The volume of foreign currencies held by the country’s commercial banks dropped in December 2023 amid a severe dollar crisis.
The gross foreign currency balance with the banks dropped to $5,559 million in December from $5,970 million in November.
The gross balance in December 2022 was $4,795 million.
The balance included nostro accounts and investments in offshore banking units.
The banks’ struggle with the dollar crisis has led to difficulties in settling many letter of credit payments.
The crisis intensified as remittance and export earnings slowed while inflow of foreign direct investment dropped.
Export earnings in July-December of the financial year 2023-24 increased by 0.48 per cent to $27.56 billion compared with those of $27.31 billion in the same period of FY23
In July to December period of FY24, remittance inflow reached $10.79 billion compared with that of $10.49 billion in the same period in FY23.
Since April 2022, the government and the Bangladesh Bank have implemented various measures to curb import surges, including restrictions on luxury items and non-essential products.
These measures have resulted in a 20.94 per cent decline in imports in July-November of FY24 compared with that in the same period of the previous financial year.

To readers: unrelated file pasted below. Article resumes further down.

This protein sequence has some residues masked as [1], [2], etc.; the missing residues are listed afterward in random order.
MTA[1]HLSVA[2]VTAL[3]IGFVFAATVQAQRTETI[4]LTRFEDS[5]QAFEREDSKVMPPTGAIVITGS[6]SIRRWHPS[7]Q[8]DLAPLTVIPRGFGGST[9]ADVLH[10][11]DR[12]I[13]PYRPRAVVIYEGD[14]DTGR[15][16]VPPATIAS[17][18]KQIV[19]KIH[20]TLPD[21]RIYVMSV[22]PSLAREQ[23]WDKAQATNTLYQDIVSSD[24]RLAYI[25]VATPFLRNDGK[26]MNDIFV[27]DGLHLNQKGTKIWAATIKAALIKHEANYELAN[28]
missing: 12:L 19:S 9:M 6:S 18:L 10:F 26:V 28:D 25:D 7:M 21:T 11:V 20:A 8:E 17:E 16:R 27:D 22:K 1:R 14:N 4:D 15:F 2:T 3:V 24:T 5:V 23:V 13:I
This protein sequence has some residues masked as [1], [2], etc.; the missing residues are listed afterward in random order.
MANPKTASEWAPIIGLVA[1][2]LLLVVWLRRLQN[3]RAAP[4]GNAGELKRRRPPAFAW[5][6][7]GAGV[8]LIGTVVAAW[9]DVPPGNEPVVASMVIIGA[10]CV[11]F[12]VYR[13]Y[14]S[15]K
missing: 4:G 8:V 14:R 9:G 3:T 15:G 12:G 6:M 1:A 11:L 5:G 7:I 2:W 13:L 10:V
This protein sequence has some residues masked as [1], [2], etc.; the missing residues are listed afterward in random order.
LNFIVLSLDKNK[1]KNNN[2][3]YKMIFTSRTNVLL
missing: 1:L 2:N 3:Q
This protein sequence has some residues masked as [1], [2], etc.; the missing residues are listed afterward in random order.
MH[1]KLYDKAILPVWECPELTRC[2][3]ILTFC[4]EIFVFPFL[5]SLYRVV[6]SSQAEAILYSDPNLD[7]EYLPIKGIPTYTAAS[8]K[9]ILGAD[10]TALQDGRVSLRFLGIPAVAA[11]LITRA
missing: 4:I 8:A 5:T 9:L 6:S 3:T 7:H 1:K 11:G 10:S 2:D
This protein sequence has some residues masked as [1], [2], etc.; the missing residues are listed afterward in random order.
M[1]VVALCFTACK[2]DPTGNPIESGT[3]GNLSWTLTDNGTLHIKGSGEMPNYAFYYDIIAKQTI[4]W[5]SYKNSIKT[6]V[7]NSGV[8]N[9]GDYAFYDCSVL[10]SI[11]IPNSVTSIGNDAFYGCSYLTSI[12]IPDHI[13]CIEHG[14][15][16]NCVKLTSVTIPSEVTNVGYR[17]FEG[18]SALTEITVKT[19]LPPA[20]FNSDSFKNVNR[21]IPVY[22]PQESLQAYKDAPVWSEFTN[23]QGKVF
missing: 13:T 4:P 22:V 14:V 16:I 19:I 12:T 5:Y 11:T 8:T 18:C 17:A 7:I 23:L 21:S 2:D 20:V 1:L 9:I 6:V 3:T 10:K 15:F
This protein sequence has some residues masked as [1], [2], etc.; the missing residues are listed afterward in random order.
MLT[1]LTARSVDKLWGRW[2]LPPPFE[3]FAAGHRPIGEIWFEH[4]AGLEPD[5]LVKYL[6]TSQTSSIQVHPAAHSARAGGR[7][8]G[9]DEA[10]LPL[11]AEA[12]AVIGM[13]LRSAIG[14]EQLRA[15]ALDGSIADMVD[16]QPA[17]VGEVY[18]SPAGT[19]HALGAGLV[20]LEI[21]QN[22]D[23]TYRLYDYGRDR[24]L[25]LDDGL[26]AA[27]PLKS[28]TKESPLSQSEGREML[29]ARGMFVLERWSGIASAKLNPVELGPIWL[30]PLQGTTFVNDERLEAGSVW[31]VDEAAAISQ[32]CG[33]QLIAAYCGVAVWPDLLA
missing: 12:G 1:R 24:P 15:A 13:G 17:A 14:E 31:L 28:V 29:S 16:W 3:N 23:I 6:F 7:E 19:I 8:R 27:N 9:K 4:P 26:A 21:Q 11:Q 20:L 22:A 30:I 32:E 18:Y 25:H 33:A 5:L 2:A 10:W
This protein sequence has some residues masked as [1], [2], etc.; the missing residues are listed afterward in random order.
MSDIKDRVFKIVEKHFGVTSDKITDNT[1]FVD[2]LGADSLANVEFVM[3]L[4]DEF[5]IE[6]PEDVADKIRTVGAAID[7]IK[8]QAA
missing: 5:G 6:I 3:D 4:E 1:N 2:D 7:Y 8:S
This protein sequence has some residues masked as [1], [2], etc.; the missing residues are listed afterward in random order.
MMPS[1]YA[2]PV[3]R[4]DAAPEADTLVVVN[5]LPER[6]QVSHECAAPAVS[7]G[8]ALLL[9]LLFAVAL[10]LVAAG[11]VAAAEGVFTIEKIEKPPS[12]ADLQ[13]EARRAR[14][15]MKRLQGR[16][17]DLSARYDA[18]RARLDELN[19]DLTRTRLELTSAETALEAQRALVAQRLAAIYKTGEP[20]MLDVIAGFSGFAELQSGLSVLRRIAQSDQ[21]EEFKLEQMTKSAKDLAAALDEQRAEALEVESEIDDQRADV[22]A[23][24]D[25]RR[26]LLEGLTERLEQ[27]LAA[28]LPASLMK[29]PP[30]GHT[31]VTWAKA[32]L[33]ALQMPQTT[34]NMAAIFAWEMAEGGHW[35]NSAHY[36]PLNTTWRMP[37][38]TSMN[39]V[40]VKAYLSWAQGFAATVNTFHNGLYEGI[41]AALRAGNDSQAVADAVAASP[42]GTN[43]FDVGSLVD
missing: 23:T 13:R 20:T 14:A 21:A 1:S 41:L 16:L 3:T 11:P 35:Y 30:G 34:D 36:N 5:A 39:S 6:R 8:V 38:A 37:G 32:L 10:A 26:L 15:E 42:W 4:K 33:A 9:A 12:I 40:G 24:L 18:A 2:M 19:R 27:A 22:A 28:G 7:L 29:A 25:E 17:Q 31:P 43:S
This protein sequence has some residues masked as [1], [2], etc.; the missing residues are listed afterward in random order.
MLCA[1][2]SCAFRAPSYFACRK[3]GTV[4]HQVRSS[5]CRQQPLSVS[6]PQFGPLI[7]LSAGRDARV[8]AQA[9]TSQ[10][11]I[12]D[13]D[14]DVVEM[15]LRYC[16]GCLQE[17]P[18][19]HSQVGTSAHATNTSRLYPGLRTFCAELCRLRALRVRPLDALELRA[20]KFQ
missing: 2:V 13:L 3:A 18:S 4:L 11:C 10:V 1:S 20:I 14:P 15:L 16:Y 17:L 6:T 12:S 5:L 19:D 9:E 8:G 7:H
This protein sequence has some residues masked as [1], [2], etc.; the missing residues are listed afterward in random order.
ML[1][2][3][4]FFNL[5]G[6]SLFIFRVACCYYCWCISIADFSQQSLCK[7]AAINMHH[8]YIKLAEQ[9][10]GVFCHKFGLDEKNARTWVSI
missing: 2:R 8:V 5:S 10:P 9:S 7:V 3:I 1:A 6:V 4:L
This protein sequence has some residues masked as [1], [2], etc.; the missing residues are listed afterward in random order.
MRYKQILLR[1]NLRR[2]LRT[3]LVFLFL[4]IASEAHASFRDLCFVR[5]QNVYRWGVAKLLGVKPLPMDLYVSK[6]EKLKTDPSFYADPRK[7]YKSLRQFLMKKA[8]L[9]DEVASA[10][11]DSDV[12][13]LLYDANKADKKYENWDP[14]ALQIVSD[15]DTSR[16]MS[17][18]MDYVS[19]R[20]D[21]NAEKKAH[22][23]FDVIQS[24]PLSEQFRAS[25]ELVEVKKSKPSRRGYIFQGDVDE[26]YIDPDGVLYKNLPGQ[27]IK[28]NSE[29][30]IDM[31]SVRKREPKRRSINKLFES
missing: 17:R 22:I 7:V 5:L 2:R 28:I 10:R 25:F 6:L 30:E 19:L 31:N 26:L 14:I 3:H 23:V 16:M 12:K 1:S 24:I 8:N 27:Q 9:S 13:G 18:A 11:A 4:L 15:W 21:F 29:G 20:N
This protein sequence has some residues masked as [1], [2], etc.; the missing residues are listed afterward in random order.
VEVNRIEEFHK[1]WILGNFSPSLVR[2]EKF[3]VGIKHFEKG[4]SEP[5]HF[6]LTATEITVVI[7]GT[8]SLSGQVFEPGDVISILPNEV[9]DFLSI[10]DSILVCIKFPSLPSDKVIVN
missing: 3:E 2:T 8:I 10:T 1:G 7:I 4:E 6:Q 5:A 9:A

The Bangladesh Bank has intensified monitoring of imports to prevent sudden outflows of foreign currencies.
Additionally, the central bank has been selling dollars to commercial banks, with more than $28 billion sold over the past 30 months.
This included $6.7 billion allocated to banks in July-December of FY24, $13.5 billion in FY23 and $7.62 billion in FY22.
The dollar sales had unintended consequence of reducing the foreign exchange reserves of the BB, while also mopping up the local currency, which created another problem — a liquidity crisis in the banking sector.
Bankers said that the dollar holding by banks was not substantial enough to alleviate the ongoing dollar crisis on the financial market.
As there is a shortage of dollars, many import payments were delayed or renegotiated, giving banks more time to acquire the necessary foreign currencies.
Only a small number of banks hold a significant portion of the dollar reserves in Bangladesh, with many other banks experiencing a deficit in their dollar reserves.
As a result, the foreign currency reserves, according to International Monetary Fund guidelines, dropped to $20 billion on January 18, leading to a sharp rise in the exchange rate to Tk 110 from Tk 91 against the US dollar within a year.